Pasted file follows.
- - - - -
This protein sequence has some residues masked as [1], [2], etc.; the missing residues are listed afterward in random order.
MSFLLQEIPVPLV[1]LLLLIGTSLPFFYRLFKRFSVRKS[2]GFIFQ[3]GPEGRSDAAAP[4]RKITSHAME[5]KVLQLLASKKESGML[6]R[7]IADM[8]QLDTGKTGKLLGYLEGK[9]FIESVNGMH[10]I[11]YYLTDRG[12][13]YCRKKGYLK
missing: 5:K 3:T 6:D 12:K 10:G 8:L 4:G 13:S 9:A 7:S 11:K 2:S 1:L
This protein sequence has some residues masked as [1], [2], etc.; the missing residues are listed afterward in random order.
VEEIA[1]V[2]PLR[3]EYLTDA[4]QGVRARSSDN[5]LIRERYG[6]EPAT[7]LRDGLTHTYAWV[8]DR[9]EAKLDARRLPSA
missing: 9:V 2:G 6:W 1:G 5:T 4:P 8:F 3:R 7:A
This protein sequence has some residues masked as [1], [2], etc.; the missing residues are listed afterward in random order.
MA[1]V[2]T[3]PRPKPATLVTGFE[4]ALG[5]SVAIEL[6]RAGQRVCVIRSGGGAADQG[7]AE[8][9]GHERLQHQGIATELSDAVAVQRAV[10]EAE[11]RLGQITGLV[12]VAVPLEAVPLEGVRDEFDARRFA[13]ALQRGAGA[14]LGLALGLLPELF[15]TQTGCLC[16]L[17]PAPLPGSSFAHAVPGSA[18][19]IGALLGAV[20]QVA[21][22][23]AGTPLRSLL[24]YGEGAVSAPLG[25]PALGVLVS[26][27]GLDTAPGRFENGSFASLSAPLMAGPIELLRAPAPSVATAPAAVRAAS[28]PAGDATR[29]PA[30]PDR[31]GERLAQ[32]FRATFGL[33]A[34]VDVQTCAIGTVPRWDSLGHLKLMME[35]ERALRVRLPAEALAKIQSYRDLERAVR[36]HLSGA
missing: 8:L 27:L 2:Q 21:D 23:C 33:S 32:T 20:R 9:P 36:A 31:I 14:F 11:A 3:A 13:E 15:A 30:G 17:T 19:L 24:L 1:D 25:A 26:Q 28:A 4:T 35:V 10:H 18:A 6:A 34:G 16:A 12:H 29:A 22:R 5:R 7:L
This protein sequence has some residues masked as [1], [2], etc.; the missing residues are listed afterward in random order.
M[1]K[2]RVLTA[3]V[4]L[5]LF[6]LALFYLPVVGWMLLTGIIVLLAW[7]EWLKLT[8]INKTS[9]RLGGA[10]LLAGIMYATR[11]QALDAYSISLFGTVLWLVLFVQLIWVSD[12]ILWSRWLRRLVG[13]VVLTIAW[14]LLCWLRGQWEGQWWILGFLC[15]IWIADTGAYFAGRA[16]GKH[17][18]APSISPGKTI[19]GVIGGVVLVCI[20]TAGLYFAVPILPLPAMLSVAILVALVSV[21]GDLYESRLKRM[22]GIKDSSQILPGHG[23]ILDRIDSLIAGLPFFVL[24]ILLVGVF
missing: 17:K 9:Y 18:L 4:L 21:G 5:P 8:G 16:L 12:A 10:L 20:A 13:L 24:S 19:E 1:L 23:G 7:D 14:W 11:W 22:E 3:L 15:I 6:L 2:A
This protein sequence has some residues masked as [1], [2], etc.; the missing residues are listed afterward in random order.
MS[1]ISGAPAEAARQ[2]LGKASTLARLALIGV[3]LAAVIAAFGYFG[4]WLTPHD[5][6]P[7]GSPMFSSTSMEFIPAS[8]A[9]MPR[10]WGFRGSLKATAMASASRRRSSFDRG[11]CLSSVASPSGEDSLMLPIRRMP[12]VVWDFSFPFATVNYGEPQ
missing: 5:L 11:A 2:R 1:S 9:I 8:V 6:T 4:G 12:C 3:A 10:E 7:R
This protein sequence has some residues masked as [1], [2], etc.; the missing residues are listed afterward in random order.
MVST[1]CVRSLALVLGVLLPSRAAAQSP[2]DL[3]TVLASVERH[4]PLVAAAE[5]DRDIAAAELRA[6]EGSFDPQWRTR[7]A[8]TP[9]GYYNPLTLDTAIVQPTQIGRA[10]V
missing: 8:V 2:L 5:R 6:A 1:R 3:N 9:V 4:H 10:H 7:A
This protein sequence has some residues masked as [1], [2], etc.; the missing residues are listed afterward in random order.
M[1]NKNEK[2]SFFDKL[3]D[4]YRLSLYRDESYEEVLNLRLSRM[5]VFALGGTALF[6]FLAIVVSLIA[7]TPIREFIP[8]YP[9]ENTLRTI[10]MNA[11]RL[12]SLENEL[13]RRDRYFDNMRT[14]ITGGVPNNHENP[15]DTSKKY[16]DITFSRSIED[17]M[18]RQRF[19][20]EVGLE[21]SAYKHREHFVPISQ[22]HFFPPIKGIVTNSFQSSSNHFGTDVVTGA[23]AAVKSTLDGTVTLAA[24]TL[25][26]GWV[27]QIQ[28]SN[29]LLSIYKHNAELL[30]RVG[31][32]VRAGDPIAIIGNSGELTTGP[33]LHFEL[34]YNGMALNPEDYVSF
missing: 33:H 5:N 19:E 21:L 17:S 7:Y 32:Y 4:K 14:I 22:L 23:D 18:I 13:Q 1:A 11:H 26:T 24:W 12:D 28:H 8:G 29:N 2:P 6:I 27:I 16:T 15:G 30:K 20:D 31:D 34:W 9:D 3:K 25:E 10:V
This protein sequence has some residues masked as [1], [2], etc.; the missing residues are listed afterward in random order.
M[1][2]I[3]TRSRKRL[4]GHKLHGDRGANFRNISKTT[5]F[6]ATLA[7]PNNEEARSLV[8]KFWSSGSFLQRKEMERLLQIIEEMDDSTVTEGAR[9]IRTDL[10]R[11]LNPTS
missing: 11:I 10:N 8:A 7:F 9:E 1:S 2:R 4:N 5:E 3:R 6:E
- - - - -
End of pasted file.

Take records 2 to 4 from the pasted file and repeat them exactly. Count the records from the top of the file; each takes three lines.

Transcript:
This protein sequence has some residues masked as [1], [2], etc.; the missing residues are listed afterward in random order.
VEEIA[1]V[2]PLR[3]EYLTDA[4]QGVRARSSDN[5]LIRERYG[6]EPAT[7]LRDGLTHTYAWV[8]DR[9]EAKLDARRLPSA
missing: 9:V 2:G 6:W 1:G 5:T 4:P 8:F 3:R 7:A
This protein sequence has some residues masked as [1], [2], etc.; the missing residues are listed afterward in random order.
MA[1]V[2]T[3]PRPKPATLVTGFE[4]ALG[5]SVAIEL[6]RAGQRVCVIRSGGGAADQG[7]AE[8][9]GHERLQHQGIATELSDAVAVQRAV[10]EAE[11]RLGQITGLV[12]VAVPLEAVPLEGVRDEFDARRFA[13]ALQRGAGA[14]LGLALGLLPELF[15]TQTGCLC[16]L[17]PAPLPGSSFAHAVPGSA[18][19]IGALLGAV[20]QVA[21][22][23]AGTPLRSLL[24]YGEGAVSAPLG[25]PALGVLVS[26][27]GLDTAPGRFENGSFASLSAPLMAGPIELLRAPAPSVATAPAAVRAAS[28]PAGDATR[29]PA[30]PDR[31]GERLAQ[32]FRATFGL[33]A[34]VDVQTCAIGTVPRWDSLGHLKLMME[35]ERALRVRLPAEALAKIQSYRDLERAVR[36]HLSGA
missing: 8:L 27:L 2:Q 21:D 23:C 33:S 32:T 20:R 9:P 36:A 31:I 14:F 11:A 3:A 13:E 15:A 30:G 17:T 19:L 24:L 1:D 25:A 26:Q 28:A 4:T 35:V 10:H 18:A 6:A 34:G 16:A 12:H 29:A 22:R 5:R 7:L
This protein sequence has some residues masked as [1], [2], etc.; the missing residues are listed afterward in random order.
M[1]K[2]RVLTA[3]V[4]L[5]LF[6]LALFYLPVVGWMLLTGIIVLLAW[7]EWLKLT[8]INKTS[9]RLGGA[10]LLAGIMYATR[11]QALDAYSISLFGTVLWLVLFVQLIWVSD[12]ILWSRWLRRLVG[13]VVLTIAW[14]LLCWLRGQWEGQWWILGFLC[15]IWIADTGAYFAGRA[16]GKH[17][18]APSISPGKTI[19]GVIGGVVLVCI[20]TAGLYFAVPILPLPAMLSVAILVALVSV[21]GDLYESRLKRM[22]GIKDSSQILPGHG[23]ILDRIDSLIAGLPFFVL[24]ILLVGVF
missing: 17:K 9:Y 18:L 4:L 21:G 5:P 8:G 16:L 12:A 10:L 20:A 13:L 24:S 19:E 1:L 23:G 7:D 14:W 11:W 22:E 3:L 15:I 6:L 2:A